Once there were three. Three little stone houses, igloos, castles, or whatever you want to call them. Built almost 100 years ago by Thaddeus Giddings, as part of a whimsical garden area on small islands along the Rum River where it meanders its way towards the Mississippi River down below Anoka, surrounded by weeping willows. Now there is only one remaining. The Rum River Stone Castle, as it’s known, sits on a sandy spit on the Rum River, visible to the south as you head into Anoka’s downtown from Highway 169. Look to the right as you cross the bridge and you’ll see it down there, a little castle on its own little island. Most Anokans can recall a time growing up that they visited the Stone Castle. When the water level is low, you can walk right up to it (or when the channel freezes in winter, like I did).
The stone fort is almost 90 years old, and parts of it (along with the two additional forts and a cobblestone bridge), have succumbed to the weather and the moving water. Recently in 2012, the City of Anoka had to make a major decision about it. What to do with it? It’s a rich part of Anoka’s history; the historic town is full of little quirks like this. Could they restore it? Not for the $300,000 it was quoted to cost. Should they fill it with concrete, ensuring it won’t be going anywhere, ever? No, that would take away from its charm. So they stacked four concrete culverts upright just upstream from as a makeshift barrier to divert water around it. A bit of an eyesore, but I suppose it works. Most cities don’t have much left in the budget for preserving these types of things. Some say if they built a bike trail to it, it could increase vandalism. Surely nobody wants to see it gone, but its unique construction along with its precarious location make it a question mark, even with Anoka listing it as a local historic site in 1994. It still belongs to the locals, the dreamers, and the next generation of people to discover it. But like everything else, someday it will likely crumble and get washed away, leaving nothing more than just a memory.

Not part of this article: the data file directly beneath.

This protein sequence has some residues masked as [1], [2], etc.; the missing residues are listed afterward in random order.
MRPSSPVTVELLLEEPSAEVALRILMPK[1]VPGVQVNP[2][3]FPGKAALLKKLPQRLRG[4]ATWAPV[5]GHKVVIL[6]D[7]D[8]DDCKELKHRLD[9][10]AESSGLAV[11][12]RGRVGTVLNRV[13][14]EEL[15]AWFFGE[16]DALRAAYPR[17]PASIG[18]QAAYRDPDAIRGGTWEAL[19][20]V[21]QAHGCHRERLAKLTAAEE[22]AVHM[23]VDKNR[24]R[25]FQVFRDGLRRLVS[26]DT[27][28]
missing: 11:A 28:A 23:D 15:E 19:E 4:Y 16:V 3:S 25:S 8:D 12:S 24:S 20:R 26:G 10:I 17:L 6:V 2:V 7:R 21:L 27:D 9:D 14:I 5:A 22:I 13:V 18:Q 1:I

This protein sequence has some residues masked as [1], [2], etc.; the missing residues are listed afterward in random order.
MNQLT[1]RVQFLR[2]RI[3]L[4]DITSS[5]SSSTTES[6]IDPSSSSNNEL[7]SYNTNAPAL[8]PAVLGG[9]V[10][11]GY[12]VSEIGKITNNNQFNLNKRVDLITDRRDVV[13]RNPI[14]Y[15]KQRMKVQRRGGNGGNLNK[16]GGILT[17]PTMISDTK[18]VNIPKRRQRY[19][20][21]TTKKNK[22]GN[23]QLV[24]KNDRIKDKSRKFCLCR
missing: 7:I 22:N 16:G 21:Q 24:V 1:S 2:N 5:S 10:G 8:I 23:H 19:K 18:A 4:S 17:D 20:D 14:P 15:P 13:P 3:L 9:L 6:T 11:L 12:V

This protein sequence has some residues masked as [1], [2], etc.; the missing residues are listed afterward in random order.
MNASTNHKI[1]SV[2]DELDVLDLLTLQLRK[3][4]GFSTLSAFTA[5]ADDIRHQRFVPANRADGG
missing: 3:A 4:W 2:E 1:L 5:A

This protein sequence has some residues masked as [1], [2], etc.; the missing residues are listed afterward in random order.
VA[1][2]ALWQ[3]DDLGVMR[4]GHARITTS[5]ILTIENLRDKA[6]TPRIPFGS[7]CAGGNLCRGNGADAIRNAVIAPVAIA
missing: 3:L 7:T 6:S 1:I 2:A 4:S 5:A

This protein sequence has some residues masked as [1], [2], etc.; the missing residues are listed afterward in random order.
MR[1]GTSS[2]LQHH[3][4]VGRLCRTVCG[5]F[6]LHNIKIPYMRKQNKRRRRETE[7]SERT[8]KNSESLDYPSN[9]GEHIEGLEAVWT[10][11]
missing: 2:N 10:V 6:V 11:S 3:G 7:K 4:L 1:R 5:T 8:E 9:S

While in the area: Don’t let its suburban disguise fool you, Anoka is a great little gem of a town to explore. They have an amazing little historic Sinclair Station, incredible old buildings, houses, signs, and a downtown with antique shops and cafe’s. This all overlooks a beautiful dam just upstream from the Stone Castle. Also, they are the Halloween Capital of the World.